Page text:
“Against you, and you alone, have I sinned” (Psalm 51:4a, (NLT).
We live in a quick fix society. We don't like to wait for anything.
Patience is something that is foreign. Whatever we go through, if it
involves any discomfort or pain, we want it to end immediately.
Commitment and perseverance are virtues that have fallen by the wayside.
“Superficiality,” writes Richard Foster in Celebration of Discipline,”
is the curse of our age. The doctrine of instant satisfaction is a
primary spiritual problem.”
Society also teaches me that
whatever is wrong in my life, it is not a result of anything I have
done. “Don't blame yourself,” society forgives, “someone else caused
this to happen. You couldn't help it.” It is time that I take
responsibility for what I am, what I believe, what I say, and how I act.
I am not responsible for circumstances over which I have no control,
and it would be self-defeating for me to analyze the cause of each one.
But I am responsible for how I respond to failures, trials, problems and
life. I am totally responsible for my reaction. I can't say as the
comedian Flip Wilson once exclaimed, “The devil made me do it!” No, I
made me do it. I am responsible. Against God alone have I sinned.
Spiritual growth in Christ is convicting. It doesn't allow me to make
excuses. It tells me that I must take responsibility for my bad attitude
or my fly-off-the-handle reaction. It means that I should learn from
my failure, and make every effort to not create that circumstance again.
Spiritual maturity also tells me that the next time I am faced with
circumstances either of my own making or not of my own making, I will
react in a mature way that exhibits the fruit of the Spirit—love, joy,
peace, patience, kindness, goodness, faithfulness, gentleness, and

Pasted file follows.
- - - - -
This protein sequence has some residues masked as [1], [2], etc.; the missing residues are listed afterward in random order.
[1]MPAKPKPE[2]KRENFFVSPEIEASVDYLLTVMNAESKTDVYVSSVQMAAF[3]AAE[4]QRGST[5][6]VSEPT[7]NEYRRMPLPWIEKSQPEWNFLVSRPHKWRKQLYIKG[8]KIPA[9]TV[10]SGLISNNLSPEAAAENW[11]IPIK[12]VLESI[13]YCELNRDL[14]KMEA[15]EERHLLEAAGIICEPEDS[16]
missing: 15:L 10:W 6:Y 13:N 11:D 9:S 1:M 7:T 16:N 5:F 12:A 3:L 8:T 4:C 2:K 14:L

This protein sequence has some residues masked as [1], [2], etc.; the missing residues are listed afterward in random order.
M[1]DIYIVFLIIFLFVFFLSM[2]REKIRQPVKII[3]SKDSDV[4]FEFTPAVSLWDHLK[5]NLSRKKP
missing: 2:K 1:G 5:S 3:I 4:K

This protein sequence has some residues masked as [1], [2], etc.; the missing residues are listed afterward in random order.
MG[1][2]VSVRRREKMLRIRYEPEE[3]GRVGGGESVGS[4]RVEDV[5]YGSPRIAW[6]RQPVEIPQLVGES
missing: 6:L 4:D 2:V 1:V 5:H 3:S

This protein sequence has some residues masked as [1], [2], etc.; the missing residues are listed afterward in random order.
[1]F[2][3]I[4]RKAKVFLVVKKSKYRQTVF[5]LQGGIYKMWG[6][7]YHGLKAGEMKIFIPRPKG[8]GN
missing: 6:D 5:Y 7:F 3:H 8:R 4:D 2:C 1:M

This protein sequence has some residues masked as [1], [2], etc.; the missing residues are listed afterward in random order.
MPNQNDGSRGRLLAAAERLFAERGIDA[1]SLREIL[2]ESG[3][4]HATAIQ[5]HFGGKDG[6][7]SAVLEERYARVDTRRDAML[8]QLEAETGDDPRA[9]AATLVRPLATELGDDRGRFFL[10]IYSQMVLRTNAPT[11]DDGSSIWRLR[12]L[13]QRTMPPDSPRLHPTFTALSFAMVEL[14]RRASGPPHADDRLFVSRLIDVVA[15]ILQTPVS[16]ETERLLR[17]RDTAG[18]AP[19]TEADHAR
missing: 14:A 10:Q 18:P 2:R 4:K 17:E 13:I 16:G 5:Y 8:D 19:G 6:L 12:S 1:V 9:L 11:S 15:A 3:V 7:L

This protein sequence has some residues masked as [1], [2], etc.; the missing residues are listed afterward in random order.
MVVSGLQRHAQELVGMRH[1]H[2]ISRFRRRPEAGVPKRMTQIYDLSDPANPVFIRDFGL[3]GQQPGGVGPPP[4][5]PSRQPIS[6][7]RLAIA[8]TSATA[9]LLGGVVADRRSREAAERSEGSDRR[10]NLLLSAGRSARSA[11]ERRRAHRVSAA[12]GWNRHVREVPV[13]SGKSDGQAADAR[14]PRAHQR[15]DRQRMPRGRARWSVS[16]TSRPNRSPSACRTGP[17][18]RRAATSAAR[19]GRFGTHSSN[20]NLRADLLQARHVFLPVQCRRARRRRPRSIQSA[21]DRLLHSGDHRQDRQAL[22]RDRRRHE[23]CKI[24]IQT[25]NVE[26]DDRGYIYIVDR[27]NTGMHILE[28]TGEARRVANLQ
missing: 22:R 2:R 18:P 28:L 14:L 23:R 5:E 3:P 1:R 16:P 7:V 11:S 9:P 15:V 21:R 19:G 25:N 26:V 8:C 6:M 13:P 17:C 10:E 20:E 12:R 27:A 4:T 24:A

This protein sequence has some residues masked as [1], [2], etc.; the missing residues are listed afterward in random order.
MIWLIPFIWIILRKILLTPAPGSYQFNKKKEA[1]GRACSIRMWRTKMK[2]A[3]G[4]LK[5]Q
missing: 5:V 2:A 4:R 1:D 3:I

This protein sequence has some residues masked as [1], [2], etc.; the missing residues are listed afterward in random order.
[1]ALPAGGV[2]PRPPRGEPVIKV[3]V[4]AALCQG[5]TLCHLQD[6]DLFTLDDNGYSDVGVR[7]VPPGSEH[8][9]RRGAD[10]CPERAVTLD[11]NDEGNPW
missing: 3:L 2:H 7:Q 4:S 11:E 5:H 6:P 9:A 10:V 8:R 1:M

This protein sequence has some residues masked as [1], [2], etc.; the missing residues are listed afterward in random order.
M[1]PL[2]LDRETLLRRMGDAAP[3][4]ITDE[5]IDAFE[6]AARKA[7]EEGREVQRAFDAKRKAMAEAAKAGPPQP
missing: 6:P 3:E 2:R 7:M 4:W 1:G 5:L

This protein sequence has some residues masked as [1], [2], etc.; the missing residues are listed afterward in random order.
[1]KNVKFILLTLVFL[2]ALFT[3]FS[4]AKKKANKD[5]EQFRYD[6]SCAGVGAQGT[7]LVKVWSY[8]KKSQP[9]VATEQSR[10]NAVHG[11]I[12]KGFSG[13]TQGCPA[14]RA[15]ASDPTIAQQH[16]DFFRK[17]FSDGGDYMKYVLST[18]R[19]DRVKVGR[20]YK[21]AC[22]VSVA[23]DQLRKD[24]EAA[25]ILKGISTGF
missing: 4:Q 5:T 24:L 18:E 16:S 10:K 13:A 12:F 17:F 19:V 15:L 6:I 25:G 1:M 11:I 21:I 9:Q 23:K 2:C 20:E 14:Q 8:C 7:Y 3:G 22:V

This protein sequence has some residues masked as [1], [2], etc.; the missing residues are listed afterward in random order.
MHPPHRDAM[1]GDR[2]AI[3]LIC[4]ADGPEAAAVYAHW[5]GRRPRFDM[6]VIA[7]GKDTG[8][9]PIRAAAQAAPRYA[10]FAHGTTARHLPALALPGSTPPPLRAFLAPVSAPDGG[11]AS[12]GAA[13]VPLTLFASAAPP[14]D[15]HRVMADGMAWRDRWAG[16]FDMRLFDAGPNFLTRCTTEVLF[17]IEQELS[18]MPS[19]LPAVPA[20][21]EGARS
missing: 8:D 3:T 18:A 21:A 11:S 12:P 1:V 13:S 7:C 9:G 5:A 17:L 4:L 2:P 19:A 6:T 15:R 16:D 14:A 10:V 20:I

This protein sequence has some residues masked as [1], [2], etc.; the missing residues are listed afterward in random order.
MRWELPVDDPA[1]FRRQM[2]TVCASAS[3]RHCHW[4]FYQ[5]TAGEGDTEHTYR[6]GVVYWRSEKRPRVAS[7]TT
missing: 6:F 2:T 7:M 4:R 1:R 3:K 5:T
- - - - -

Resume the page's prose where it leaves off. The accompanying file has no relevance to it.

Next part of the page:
self-control. The only way that I can have the fruit of the Spirit
alive in my life is to allow all the selfishness of myself to be
crucified with Christ. When I am willing to make this selfless
journey–when I am willing to accept responsibility for all that I
am–when I realize that without Him I cannot become my true self, then I
have begun the journey to grow deeper in Him.
need today,” Richard Foster concludes with his thought about
superficiality, “is not for a greater number of people or intelligent
people, or gifted people, but for a deep people.” I want to go deeper
into His Word, and His Truth. I want my life to be transformed by the
Holy Spirit, and my mind to be renewed. I yearn for the virtues that
Peter writes about in 2 Peter 1:3-7 to anchor my life—those spiritual
qualities of diligence, moral excellence, knowledge, self-control,
perseverance, and godliness, brotherly kindness, and love!
you tired of easy answers that offer no lasting peace? Take
responsibility for who you are, and ask Him to continually make you new.
When commitment and perseverance are fully developed in your life, you
shall be mature and standing strong in Him (James 1:4). You will know
the freedom that comes with spiritual growth and accountability. No more
masks to hide behind. No more trying to find a way to avoid what you
face. You will know that where the Spirit of God is, you have been set
free. And those who are free, are free indeed!